Despite the scorn leveled at it by the elite mainstream, the Tea Party movement has illustrated something significant about America: we’re fed up with the status quo and its increasing power grabs. In the last few years, not only have there been Tea Party protests, we’ve also had a popular political tract called Common Sense, and groups calling themselves Sons of Liberty are growing. The fact that there are so many new things inspired by that volatile time in our history should be sobering for all of us.
I’d like to offer a humble contribution to this trend.
On September 11, 1773–the year of the Boston Tea Party–Benjamin Franklin published a satire of England’s poor management of the colonies, presented as twenty pieces of humorous advice for getting rid of them: “Rules By Which a Great Empire May Be Reduced To a Small One.” Below, I’ve adapted Franklin’s text to include references to current problems. The scary thing is, I didn’t need to change or add very much at all. Most of Franklin’s scathing indictment applies just as well to today’s American government as it did to King George’s administration in 1773.
Make of it what you will, but the fact that Franklin can be so easily adapted to the Tea Party’s concerns should also be very sobering to all of us.
“Rules By Which a Free Republic May Be Reduced To a Socialist One”
The Founding Fathers accomplished this, that tho’ they were not perfect, they could make a federalist republic out of a chaotic confederacy of former colonies that had been ruled by fascist autocrats. The Science that I, a modern Simpleton, am about to communicate is the very reverse.
I address myself to all Ministers who have the Management of the American Republic, which from its very Freedom is become difficult to govern, because the Degree of its Freedom leaves no Room for Control.
I. In the first Place, Gentlemen, you are to consider, that a free Republic, like a great Cake, is most easily diminished at the Edges. Turn your Attention therefore first to your remotest States (those on your coasts, like New York, California, &c); that as you deprive them of Freedom, the interior Heartland may follow in Order.
II. That the Possibility of this Control may come to pass, take special Care the interior States are never respected in your public discourse, that they do not enjoy the same common Dignity, the same Privileges in Debate, and that they are governed by severer Political Correctness, all of your enacting, without allowing them any Share in the Choice of the Rules. By carefully making and preserving such Distinctions, you will (to keep to my Simile of the Cake) act like a wise Gingerbread Baker, who, to facilitate a Destruction, cuts his Dough half through in those Places, where, when bak’d, he would have it broken to Pieces.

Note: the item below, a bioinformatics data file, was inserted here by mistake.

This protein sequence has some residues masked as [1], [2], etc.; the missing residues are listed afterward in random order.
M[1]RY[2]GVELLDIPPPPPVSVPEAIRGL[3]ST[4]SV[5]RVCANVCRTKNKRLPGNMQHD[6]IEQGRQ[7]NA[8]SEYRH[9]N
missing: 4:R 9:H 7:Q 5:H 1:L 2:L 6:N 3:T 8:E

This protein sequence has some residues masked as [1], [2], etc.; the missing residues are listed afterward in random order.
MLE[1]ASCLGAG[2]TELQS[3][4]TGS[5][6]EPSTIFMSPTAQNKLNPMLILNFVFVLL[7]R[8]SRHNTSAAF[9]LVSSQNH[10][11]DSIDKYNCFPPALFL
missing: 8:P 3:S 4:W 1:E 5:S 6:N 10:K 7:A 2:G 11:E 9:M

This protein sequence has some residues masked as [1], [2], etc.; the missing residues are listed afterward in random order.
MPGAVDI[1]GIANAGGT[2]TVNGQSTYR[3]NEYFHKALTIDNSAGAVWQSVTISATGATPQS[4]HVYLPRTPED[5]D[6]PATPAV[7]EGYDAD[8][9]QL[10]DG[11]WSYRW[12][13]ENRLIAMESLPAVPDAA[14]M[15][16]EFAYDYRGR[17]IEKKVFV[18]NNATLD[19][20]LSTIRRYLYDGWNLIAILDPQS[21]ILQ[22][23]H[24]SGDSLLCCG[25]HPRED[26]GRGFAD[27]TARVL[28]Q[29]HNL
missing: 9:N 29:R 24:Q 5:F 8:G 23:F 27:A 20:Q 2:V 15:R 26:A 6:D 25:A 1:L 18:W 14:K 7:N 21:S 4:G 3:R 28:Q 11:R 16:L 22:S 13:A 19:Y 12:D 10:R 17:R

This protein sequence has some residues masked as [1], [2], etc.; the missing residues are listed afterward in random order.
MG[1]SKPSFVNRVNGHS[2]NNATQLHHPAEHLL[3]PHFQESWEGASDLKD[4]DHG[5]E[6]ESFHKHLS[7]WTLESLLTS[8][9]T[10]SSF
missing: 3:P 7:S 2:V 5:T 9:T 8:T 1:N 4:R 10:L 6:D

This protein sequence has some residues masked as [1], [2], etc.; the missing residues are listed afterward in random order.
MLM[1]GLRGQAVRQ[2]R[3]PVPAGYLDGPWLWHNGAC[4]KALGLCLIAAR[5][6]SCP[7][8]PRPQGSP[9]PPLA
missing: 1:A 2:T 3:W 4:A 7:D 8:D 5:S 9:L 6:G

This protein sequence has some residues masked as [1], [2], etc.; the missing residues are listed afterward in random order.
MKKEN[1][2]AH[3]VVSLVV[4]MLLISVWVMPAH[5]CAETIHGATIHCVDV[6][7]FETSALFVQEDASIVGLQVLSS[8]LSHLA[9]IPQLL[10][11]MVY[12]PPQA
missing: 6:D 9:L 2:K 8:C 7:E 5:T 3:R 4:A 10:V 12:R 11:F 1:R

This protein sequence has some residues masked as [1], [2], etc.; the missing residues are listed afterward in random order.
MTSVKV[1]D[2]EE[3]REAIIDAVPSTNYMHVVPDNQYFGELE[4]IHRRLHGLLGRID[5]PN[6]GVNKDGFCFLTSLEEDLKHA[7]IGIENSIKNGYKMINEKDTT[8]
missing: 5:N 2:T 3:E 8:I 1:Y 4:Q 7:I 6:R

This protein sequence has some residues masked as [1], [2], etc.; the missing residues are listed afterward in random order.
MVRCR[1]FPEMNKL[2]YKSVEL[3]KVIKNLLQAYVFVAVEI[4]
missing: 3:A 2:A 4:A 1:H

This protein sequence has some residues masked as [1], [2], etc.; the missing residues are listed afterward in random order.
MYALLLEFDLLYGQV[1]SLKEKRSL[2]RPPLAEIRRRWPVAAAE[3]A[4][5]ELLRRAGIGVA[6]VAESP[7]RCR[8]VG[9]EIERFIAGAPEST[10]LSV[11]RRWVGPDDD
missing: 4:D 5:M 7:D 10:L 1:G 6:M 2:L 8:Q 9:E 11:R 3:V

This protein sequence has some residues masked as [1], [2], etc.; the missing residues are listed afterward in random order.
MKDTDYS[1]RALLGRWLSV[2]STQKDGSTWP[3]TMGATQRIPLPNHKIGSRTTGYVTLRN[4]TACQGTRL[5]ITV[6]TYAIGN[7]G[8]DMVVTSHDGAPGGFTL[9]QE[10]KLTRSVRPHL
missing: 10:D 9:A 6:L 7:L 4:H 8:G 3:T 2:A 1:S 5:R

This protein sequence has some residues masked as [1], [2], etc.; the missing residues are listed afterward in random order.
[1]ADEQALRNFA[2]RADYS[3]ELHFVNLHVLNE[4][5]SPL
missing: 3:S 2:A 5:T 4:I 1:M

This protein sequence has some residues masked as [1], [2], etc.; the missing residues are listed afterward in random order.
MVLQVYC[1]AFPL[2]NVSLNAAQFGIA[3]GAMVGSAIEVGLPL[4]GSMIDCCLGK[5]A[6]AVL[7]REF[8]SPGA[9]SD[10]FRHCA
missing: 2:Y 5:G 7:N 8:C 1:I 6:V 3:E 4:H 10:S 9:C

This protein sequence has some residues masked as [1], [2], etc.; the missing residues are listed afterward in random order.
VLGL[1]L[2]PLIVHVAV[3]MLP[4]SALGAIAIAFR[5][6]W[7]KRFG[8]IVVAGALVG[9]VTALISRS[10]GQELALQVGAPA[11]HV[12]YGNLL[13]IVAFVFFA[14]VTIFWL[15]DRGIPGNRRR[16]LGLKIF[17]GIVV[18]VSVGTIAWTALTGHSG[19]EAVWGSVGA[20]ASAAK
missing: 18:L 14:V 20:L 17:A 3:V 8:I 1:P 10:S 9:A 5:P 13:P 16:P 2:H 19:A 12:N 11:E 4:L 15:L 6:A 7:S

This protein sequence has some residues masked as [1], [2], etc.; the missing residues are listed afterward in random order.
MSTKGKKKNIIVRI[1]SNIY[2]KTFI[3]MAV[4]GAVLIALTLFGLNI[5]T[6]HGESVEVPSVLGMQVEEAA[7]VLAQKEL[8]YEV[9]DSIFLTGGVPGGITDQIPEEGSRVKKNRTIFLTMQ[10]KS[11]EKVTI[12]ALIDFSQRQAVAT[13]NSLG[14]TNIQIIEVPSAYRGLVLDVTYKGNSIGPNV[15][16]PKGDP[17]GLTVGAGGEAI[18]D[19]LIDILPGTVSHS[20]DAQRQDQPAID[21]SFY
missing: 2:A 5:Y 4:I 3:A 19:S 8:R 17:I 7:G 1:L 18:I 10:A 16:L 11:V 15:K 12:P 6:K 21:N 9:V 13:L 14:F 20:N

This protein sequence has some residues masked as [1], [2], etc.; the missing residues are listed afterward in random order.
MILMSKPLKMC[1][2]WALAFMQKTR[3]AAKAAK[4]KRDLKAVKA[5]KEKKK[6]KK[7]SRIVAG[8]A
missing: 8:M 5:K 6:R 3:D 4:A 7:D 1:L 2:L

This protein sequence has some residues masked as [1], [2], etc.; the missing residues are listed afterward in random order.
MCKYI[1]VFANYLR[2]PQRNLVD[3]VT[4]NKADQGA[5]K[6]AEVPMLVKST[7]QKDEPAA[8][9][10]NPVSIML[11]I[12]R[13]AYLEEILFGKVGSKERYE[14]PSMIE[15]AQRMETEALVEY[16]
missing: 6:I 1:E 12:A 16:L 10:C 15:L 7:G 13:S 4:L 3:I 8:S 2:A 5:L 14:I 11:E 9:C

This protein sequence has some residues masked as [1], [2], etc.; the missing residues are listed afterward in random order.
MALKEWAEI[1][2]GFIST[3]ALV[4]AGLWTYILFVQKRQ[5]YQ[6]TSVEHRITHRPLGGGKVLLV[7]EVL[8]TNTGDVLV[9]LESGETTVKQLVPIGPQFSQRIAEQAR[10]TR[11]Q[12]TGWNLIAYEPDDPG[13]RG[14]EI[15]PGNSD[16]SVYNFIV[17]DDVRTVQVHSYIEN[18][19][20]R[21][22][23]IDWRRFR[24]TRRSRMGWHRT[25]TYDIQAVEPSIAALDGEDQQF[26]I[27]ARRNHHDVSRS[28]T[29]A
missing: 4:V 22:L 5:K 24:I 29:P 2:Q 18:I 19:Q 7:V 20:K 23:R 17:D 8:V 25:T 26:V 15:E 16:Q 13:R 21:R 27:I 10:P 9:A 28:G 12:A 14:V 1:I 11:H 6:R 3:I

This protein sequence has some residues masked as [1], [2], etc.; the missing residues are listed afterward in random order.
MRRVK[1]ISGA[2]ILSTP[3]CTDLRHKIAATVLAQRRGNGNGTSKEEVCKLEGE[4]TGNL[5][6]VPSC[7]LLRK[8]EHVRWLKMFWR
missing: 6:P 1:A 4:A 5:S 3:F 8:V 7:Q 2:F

III.These Freedoms have perhaps been acquired at the sole Expence of the our Ancestors and Military, without the Aid of the Mother Government. If this should happen to increase the People’s Strength by their growing Numbers ready to join in her Wars, and her Commerce by their growing Demand for her Manufactures, they may probably suppose some Merit in this, and that it entitles them to some Favour; you are therefore to forget it all, or resent it as if they had done you Injury. If they happen to be zealous Whigs, Friends of Liberty, Conservatives, or (worst of all) Tea Partiers, nurtur’d in Revolution Principles, remember all that to their Prejudice, and contrive to punish it: For such Principles, after a Revolution is thoroughly established, are of no more Use, they are even odious and abominable.
IV. However peaceably your Citizens have submitted to your Government, you are to suppose them always inclined to revolt, and treat them accordingly. Smear and restrict their Second Amendment rights, and be ever Hostile to those who assert these Rights. By this Means, like the Husband who uses his Wife ill from Suspicion, you may in Time convert your Suspicions into Realities.